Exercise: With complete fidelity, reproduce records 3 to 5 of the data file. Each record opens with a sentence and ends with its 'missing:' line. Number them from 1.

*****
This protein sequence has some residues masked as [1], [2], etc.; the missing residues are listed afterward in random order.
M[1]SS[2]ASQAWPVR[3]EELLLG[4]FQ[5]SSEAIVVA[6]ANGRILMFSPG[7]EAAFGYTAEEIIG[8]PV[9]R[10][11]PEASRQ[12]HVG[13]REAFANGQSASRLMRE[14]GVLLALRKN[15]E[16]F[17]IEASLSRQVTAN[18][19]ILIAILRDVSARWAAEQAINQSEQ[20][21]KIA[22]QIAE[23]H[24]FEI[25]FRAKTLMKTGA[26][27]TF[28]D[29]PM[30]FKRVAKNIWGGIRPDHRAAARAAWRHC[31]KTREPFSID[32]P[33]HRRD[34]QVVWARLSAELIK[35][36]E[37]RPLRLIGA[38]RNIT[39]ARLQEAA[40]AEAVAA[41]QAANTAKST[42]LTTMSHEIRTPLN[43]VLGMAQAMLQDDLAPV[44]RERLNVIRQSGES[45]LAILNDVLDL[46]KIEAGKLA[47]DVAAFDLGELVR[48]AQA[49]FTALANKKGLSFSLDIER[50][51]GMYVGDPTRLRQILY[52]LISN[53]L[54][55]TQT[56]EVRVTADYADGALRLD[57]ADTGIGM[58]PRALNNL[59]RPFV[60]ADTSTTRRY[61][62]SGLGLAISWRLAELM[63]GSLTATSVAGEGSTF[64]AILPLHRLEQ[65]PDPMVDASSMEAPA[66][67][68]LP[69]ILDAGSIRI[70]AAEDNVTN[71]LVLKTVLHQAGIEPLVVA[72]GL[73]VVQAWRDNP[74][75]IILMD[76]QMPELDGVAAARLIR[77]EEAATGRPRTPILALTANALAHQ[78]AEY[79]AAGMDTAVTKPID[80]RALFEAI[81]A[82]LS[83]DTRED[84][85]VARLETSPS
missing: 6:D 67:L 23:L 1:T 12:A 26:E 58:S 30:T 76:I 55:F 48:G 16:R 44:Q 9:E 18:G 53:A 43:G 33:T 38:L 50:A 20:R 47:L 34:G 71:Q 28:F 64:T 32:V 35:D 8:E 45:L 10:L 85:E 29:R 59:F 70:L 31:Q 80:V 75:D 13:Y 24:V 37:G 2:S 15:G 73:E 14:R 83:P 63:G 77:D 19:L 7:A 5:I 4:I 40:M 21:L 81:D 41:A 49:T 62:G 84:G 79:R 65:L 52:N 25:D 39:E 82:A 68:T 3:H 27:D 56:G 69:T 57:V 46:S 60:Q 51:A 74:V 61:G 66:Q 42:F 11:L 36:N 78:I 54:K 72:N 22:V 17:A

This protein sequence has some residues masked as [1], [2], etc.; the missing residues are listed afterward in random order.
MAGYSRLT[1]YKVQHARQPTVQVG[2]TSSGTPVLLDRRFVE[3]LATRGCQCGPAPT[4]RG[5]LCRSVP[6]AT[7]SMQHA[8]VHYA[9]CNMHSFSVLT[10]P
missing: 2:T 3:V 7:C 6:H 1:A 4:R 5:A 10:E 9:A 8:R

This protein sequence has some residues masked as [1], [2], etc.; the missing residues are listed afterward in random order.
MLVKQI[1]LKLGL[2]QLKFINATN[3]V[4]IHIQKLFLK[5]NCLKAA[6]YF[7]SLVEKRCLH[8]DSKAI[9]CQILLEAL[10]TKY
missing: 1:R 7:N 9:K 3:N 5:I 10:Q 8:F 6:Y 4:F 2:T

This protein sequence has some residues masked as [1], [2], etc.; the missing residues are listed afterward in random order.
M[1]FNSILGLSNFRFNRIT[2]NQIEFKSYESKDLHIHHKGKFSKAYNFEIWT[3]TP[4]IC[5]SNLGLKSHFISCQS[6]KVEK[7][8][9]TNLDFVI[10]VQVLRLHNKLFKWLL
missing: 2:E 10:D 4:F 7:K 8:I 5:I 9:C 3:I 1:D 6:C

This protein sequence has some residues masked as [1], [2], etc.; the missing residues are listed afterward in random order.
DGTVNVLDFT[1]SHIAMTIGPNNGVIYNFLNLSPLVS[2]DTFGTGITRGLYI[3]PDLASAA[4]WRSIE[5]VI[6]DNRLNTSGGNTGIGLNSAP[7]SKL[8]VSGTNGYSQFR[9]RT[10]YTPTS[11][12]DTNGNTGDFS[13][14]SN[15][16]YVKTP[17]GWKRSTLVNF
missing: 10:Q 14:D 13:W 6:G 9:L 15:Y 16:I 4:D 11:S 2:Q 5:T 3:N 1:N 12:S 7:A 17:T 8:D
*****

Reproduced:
This protein sequence has some residues masked as [1], [2], etc.; the missing residues are listed afterward in random order.
MLVKQI[1]LKLGL[2]QLKFINATN[3]V[4]IHIQKLFLK[5]NCLKAA[6]YF[7]SLVEKRCLH[8]DSKAI[9]CQILLEAL[10]TKY
missing: 1:R 7:N 9:K 3:N 5:I 10:Q 8:F 6:Y 4:F 2:T

This protein sequence has some residues masked as [1], [2], etc.; the missing residues are listed afterward in random order.
M[1]FNSILGLSNFRFNRIT[2]NQIEFKSYESKDLHIHHKGKFSKAYNFEIWT[3]TP[4]IC[5]SNLGLKSHFISCQS[6]KVEK[7][8][9]TNLDFVI[10]VQVLRLHNKLFKWLL
missing: 2:E 10:D 4:F 7:K 8:I 5:I 9:C 3:I 1:D 6:C

This protein sequence has some residues masked as [1], [2], etc.; the missing residues are listed afterward in random order.
DGTVNVLDFT[1]SHIAMTIGPNNGVIYNFLNLSPLVS[2]DTFGTGITRGLYI[3]PDLASAA[4]WRSIE[5]VI[6]DNRLNTSGGNTGIGLNSAP[7]SKL[8]VSGTNGYSQFR[9]RT[10]YTPTS[11][12]DTNGNTGDFS[13][14]SN[15][16]YVKTP[17]GWKRSTLVNF
missing: 10:Q 14:D 13:W 6:G 9:L 15:Y 16:I 4:D 11:S 2:Q 5:T 3:N 1:N 12:S 7:A 17:T 8:D